The teenage daughter of Ben Goldsmith, the financier and environmentalist, was killed as she tried to “scare” her friend while zigzagging an off-road quad vehicle at her family’s farm, an inquest has heard.
Iris Goldsmith died aged 15 in 2019 after losing control of the six-seater Polaris Ranger – nicknamed The Mule.
The teenager, who was taught to ride the vehicle by her father aged just eight, had tried to frighten her friend by zig-zagging across a rough field, Taunton Coroner’s Court heard.
Neither Iris nor her friend were wearing seatbelts at the time of the incident and were flung from the vehicle and landed under its roof.
Iris was pinned to the ground by her neck, the coroner heard, and could not be freed until members of staff from Cannwood Farm, in North Brewham, Somerset, rushed to help.
The Polaris was lifted from her but she was unconscious and had stopped breathing. After 45 minutes of medical help and CPR, she was pronounced dead.
In a statement read to the inquest, Mr Goldsmith described his daughter as a "force of nature" and said "nobody could have stopped her doing what she wanted to do."
He described the tragedy as an "amalgamation of bad luck," but said she was well used to driving the vehicle from a very young age and that he had never seen her do so irresponsibly.
Iris Goldsmith (left), with her sister Eliza Goldsmith
Coroner Tony Williams recorded a verdict of accidental death after hearing the teenagers were on their way to collect another friend from a neighbouring farm at around 3pm on July 8 2019 when the tragedy occurred.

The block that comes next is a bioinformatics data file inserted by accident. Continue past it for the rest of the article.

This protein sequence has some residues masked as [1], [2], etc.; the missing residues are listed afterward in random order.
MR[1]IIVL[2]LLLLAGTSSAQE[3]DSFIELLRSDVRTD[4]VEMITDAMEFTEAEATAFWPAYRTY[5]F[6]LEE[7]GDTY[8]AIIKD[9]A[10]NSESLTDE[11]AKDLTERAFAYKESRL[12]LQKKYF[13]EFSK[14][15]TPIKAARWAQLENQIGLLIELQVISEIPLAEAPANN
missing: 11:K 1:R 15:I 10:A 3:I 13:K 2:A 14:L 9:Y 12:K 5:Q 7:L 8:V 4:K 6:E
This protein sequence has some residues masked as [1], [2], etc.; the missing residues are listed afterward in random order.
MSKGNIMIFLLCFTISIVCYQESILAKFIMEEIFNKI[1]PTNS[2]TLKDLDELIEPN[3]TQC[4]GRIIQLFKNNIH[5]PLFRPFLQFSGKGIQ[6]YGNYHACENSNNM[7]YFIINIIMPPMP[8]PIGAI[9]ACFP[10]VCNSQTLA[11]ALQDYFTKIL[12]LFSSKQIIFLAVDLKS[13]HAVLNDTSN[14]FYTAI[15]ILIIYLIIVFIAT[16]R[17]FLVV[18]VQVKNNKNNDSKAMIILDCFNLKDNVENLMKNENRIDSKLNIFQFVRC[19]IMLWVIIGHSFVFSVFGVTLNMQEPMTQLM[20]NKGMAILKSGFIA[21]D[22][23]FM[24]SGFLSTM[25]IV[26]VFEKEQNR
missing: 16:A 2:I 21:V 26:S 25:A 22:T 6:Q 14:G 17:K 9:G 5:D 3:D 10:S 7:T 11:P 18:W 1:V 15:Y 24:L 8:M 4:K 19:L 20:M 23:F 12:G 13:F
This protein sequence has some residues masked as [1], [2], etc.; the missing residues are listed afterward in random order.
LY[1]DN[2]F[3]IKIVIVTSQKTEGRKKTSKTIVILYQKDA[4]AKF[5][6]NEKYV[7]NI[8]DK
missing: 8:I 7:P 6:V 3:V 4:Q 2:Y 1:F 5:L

Iris’s friend was trapped under the vehicle for a time but managed to free herself and alert the family’s gardener as well as 999.
Later examinations of the vehicle showed it had low front brake pads, worn lower wishbone bushes and under-inflated tyres.
A collision investigator told the inquest it was a combination of a sharp right turn, the vehicle faults and the safety equipment not being used that culminated in Iris’s death.
No criminal charges were brought and the Health and Safety Executive dropped their investigation due to the fact the incident happened during leisure use.
Mr Williams said: "I think it’s fair to say that the various defects to the Polaris Ranger, if considered in isolation, would not have caused the vehicle to overturn.
"Also, Iris may have made the decision to get out of the vehicle as it rolled, which may have contributed to her death. Maybe if she had just held on inside, she wouldn’t have been killed."